Farmers and ranchers will begin signing up for $16 billion in coronavirus payments by the end of May if all goes according to plan, said a USDA spokesperson on Thursday. In that case, the payments would follow the USDA’s awarding of contracts for another part of the Coronavirus Food Assistance Program (CFAP), the Farmers to Families Food Box.
Livestock producers would get $3 of every $5 in the cash payments, according to unofficial descriptions of the aid to agriculture. The USDA will spell out payment formulas and other details when it publishes the rules for the stopgap program.
“USDA is working as quickly as possible to implement CFAP,” said the spokesperson. “Signup for the direct assistance is expected to begin by the end of May. USDA proposes to use a $125,000 payment limit per commodity, with an overall payment limit of $250,000 per individual/entity and a $900,000 adjusted gross income limit for individuals who do not derive 75 percent or more of their income from farming.”
Purchase and distribution of the food boxes “will be able to begin in approximately two weeks,” said the spokesperson.
Dairy and livestock groups have argued that there should be no limits on assistance. Because of thin profit margins, they say, producers have to run large operations to make a living. Minnesota hog farmer Mike Boerboom said a $125,000 payment would offset the expected losses on just 500 hogs. “It’s not nearly enough,” he told reporters on Wednesday. Boerboom is part of a family-run operation that markets 350,000 hogs a year.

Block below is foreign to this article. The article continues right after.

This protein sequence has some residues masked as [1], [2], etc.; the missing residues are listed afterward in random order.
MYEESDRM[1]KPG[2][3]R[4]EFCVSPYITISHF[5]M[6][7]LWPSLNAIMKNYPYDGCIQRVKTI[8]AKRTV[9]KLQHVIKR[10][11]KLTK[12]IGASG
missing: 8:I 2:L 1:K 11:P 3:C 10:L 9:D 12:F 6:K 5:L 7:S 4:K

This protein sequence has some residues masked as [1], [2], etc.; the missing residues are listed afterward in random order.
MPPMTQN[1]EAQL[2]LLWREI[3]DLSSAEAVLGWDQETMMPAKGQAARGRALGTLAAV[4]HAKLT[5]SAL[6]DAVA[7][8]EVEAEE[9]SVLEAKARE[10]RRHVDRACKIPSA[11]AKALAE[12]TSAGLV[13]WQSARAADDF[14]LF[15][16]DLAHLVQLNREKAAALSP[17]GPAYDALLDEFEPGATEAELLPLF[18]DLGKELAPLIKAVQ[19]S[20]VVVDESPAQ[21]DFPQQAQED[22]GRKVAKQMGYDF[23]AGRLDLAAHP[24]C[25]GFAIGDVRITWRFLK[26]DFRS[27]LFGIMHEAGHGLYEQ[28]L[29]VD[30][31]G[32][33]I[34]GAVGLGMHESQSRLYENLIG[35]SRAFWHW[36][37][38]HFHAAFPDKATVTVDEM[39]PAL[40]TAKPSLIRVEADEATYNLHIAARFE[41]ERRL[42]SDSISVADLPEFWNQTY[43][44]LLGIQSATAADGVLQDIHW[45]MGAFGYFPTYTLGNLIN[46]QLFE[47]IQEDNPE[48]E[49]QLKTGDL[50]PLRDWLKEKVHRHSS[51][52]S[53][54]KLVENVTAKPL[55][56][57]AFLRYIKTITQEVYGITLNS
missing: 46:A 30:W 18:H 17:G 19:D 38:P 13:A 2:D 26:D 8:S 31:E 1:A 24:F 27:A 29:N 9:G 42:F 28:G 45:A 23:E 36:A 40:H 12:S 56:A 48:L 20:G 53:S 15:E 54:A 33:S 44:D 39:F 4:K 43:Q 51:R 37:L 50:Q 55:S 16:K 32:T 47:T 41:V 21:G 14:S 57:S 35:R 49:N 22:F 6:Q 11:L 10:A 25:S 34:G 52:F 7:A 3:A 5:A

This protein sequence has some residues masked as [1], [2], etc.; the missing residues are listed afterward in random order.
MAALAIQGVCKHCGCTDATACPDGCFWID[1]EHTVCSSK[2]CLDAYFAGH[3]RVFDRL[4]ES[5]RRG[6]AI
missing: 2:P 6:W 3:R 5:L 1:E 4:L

Market prices for most of the major U.S. commodities fell sharply when the coronavirus became a pandemic and the food service industry virtually shut down overnight. Some produce growers said they will be forced to plow under crops because there are no buyers. Dairy farmers have dumped milk because of oversupply. The National Milk Producers Federation, in calling for elimination of the $125,000 payment limit, pointed to a Texas A&M study that estimated a 1,000-cow dairy farm in Wisconsin would see a decline of $500,000 in net cash income.
Along with the $16 billion in payments for producers, the USDA’s coronavirus package would spend $3 billion on the food box program at a rate of $300 million a month. Contractors would buy fresh produce, dairy products, and pre-cooked chicken and pork to assemble in packages ready for distribution upon delivery to food banks and other nonprofit organizations.
Early this week, a panel of economists said the food box was an inefficient way for the government to help the hungry compared to the more direct approach of giving money to food banks or donating food to charities. The USDA said the food box initiative “is to allow producers to sell food previously destined for restaurants and bulk purchasers to distributors, preventing waste and helping Americans in need in response to the Covid-19 pandemic.”
USDA officials hoped to award Food Box contracts by Sunday. There was abundant interest, it said, among “offerors,” who had a May 1 deadline to submit proposals.